50,000,000 Elvis Fans Can’t Be Wrong/Elvis’ Gold Records – Volume 2

Elvis’ Gold Records – Volume 2

50,000,000 Elvis Fans Can’t Be Wrong/Elvis’ Gold Records – Vol. 2

Elvis’ Gold Records Volume 2

50,000,000 Elvis Fans Can’t Be Wrong/Elvis’ Gold Records, Vol. 2

That ap­pears to be where things stand: this album has al­ways been ELVIS’ GOLD RECORDS, VOL. 2 (with sev­eral spellings) and most often also been 50,000,000 ELVIS FANS CAN’T BE WRONG/ELVIS’ GOLD RECORDS, VOL. 2. So while I prefer the orig­inal, short title, I guess I can live with the later, longer title. 6

2.  There was, in fact, one recording ses­sion held on June 10, 1958, at RCA’s Studio B in Nashville, with four of the ten tracks were that day. Here are the recording dates of the ten songs:

Feb­ruary 1957
I Beg Of You
One Night

Sep­tember 1957
My Wish Came True

Feb­ruary 1958
Wear My Ring Around Your Neck
Doncha’ Think It’s Time

June 1958
I Need Your Love Tonight
A Big Hunk O’ Love
(Now And Then There’s) A Fool Such As I
I Got Stung

3.  This is a con­fusing sen­tence: “every single” should mean every single, not every-single-but-one. And it is ex­tra­neous: there was no need to tell us what was not on the album.

4.  In the 1950s and ’60s, Bill­board used a system of ranking for sin­gles based on sev­eral fac­tors, in­cluding re­quests made for ti­tles at re­tail stores, the number of plays on juke­boxes, and the number of spins by disc-jockeys. This al­lowed for both sides of a single to chart as though they were in­de­pen­dent records. This only af­fected a small per­centage of sin­gles, but it af­fected all of Pres­ley’s records.

So, of the ten sides of the five sin­gles on ELVIS’ GOLD RECORDS, VOL. 2, eight made the Top 10 on Bill­board’s Top 100 survey! That is a more accurate—and more impressive—statement than merely saying, “the b-sides all charted in the Top 40 in­de­pen­dently of the hit sides.”



Color photos of Elvis in per­for­mance in the ’50s in his gold suit are hard to find! This was taken on April 2, 1957, at the Maple Leaf Gar­dens in Toronto, Canada. “Al­though Toronto teenagers may have been qui­eter and better be­haved than teenagers else­where, they man­aged to dis­ap­point anyone who came to hear Elvis sing. From the time Elvis … walked on stage and smiled until he gave his last bump nearly an hour later, nearly every teenager in the place screeched at the top of his lungs.” (Elvis Col­lec­tors)

Two notes instead of one

5.  Wowie zowie, baby! This sen­tence is so mis­in­formed that I gave it two notes! A gold record for a single—whether awarded un­of­fi­cially by the record com­pany or of­fi­cially by the RIAA (which began in 1958)—al­ways meant sales of one mil­lion (1,000,000) copies. For un­of­fi­cial awards (or “in-house awards”), this could rep­re­sent global sales, but RIAA awards only re­flected sales in the United States.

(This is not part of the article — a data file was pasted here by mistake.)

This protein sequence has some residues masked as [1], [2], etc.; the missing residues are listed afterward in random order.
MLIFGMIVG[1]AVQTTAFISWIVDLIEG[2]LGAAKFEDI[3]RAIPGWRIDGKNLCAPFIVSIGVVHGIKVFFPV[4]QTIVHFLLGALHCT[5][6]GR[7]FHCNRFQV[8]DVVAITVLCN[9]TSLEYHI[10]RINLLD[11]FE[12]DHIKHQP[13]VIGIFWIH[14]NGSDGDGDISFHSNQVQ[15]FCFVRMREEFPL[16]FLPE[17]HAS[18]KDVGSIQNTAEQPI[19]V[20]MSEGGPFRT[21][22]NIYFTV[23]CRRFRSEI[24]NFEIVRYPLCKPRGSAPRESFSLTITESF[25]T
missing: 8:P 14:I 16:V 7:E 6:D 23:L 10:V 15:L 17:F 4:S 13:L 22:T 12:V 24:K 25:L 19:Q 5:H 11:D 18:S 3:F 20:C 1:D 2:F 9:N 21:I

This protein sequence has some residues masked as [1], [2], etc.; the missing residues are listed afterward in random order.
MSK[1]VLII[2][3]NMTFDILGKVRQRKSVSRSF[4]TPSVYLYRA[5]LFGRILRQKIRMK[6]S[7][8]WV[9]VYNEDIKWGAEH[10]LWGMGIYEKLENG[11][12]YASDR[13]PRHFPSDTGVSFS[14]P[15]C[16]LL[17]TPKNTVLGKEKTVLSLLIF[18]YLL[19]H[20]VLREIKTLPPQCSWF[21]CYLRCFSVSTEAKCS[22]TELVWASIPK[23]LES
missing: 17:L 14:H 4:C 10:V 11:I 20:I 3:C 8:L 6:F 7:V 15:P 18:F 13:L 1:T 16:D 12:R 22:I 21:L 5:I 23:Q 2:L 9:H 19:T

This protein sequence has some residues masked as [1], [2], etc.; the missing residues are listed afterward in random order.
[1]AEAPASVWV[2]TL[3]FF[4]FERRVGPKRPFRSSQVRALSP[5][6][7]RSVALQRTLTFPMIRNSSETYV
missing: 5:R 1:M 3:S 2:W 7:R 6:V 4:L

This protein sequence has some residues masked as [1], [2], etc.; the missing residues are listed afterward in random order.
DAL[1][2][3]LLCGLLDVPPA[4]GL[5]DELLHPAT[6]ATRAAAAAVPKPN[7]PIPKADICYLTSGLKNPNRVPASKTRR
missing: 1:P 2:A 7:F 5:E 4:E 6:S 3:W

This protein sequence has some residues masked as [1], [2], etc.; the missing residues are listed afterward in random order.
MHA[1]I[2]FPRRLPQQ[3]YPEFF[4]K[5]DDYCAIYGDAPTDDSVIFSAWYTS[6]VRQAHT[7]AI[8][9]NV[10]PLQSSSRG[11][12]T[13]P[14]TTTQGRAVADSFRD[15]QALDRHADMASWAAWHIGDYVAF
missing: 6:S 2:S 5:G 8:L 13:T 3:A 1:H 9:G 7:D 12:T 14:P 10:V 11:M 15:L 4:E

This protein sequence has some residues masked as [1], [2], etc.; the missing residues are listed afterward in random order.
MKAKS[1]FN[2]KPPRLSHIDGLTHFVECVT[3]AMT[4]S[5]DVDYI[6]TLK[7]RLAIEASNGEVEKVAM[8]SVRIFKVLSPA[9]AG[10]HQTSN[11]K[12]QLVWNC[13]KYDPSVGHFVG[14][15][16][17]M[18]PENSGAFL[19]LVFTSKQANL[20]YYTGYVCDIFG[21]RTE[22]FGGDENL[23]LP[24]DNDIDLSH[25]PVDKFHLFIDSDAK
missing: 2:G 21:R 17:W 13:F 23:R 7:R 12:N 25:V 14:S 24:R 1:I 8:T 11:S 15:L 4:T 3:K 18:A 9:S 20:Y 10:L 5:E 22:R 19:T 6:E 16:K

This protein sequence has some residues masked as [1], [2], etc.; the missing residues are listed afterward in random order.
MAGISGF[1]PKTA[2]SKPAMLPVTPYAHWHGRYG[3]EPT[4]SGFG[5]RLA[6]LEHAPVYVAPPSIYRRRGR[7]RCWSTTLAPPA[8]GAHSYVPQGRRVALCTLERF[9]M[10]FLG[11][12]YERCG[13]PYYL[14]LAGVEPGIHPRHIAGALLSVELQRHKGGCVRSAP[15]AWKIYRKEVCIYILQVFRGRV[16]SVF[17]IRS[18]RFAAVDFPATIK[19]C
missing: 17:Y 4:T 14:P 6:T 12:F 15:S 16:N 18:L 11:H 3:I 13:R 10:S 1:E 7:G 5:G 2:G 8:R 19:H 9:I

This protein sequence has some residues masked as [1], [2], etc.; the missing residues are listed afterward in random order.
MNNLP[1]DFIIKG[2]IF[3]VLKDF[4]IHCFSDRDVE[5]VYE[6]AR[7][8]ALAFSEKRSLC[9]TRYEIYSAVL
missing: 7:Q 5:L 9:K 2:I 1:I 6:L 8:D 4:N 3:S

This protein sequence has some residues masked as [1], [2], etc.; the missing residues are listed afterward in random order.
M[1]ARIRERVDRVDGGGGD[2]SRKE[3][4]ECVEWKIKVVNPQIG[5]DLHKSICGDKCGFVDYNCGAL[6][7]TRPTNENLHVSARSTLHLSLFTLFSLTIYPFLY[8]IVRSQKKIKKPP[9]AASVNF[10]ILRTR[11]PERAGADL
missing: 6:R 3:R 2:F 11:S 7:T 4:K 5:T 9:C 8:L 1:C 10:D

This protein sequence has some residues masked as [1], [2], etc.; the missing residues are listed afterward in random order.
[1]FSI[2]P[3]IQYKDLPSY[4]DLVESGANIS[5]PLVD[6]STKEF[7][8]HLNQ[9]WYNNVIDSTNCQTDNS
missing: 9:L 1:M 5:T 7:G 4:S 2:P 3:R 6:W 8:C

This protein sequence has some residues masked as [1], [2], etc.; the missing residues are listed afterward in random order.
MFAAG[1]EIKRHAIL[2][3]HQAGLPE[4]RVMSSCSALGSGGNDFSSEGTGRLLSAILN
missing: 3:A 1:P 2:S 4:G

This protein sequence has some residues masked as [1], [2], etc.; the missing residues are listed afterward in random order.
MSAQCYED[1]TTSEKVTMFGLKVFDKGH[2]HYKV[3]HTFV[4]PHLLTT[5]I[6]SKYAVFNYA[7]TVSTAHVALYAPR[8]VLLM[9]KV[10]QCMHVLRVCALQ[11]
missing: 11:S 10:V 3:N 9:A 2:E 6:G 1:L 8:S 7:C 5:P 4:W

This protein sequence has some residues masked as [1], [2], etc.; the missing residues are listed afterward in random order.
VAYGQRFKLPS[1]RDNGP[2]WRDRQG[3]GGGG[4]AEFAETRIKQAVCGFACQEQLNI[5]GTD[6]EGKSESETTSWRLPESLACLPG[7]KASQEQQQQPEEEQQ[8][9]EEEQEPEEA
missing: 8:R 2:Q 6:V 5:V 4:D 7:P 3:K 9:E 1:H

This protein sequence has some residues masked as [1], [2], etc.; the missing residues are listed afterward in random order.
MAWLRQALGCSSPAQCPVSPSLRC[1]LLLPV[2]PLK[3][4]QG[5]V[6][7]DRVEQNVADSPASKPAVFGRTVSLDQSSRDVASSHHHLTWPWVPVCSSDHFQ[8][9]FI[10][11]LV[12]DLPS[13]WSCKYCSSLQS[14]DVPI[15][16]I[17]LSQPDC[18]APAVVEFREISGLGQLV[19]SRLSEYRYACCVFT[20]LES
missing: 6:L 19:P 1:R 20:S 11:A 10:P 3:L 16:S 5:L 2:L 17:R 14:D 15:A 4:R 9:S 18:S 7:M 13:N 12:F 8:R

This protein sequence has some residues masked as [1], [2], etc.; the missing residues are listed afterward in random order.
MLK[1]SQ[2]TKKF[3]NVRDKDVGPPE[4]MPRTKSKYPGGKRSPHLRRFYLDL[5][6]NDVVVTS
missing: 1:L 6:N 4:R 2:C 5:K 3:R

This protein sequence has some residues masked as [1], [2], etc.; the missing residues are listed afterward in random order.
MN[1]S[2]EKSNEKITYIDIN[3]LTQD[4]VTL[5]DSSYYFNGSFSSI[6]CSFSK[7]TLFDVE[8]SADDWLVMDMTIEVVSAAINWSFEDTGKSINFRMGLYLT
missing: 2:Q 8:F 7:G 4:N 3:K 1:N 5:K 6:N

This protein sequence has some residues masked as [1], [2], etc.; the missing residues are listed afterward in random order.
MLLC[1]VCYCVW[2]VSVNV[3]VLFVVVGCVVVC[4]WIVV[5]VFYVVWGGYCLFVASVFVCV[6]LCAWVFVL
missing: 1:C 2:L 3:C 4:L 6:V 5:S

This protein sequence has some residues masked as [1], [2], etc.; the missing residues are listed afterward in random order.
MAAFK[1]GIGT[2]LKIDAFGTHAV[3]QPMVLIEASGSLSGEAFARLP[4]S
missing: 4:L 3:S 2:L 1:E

6.  The RIAA awarded a Gold Record to an LP album based on sales of one mil­lion dol­lars ($1,000,000) at the man­u­fac­tur­er’s whole­sale level. This figure was based on one-third (⅓) of the man­u­fac­tur­er’s sug­gested re­tail price.

As that was usu­ally $3.95 for a reg­ular pop album, the value used for tal­lying up a Gold Record was one-third (⅓) of $3.95, or $1.32. That means that a reg­ular cat­alog LP had to sell more than 750,000 copies to qualify for an RIAA Gold Record Award.

As the cost of records rose over the years, the number of copies re­quired to qualify dropped. By 1974, an album could qualify for an award with 450,000 sales: Dy­lan’s PLANET WAVES was the first so certified.

This ap­par­ently ruf­fled some feathers in the bon­nets of the chiefs in the record busi­ness. In 1975, the RIAA changed their cer­ti­fi­ca­tion stan­dards to re­quire both $1,000,000 at the whole­sale level plus a min­imum of 500,000 units of sales.

7.  The RIAA does not pro­vide “exact sales fig­ures,” which is the record com­pa­ny’s job (or pref­er­ence). RIAA awards are based on levels (or in­cre­ments) of sales: an album with an RIAA Plat­inum Record Award must have sold at least one mil­lion copies (1,000,000) but could have sold many more.

To qualify for a 2x Multi-Platinum Award, an album must sell two mil­lion (2,000,000) copies. As RIAA Awards are based on au­dits re­quested and paid for by the record com­pa­nies, an album with a Plat­inum Award could have sold any­where from 1,000,000 copies to 1,999,999 copies, or 9,999,999, or 19,999,999! The amount re­ported and cer­ti­fied de­pends on the de­sires and needs of the record company—which can range from brag­ging rights to things more nefarious.

In fact, many (most? all?) record com­pa­nies did not re­port all sales. “There was good reason, too, for record com­pa­nies to under-report.” Why? To avoid paying roy­al­ties to artists! “The Bea­tles caught Capitol doing this at least three times. Jim Croce died broke for that reason.” (Frank Daniels again.)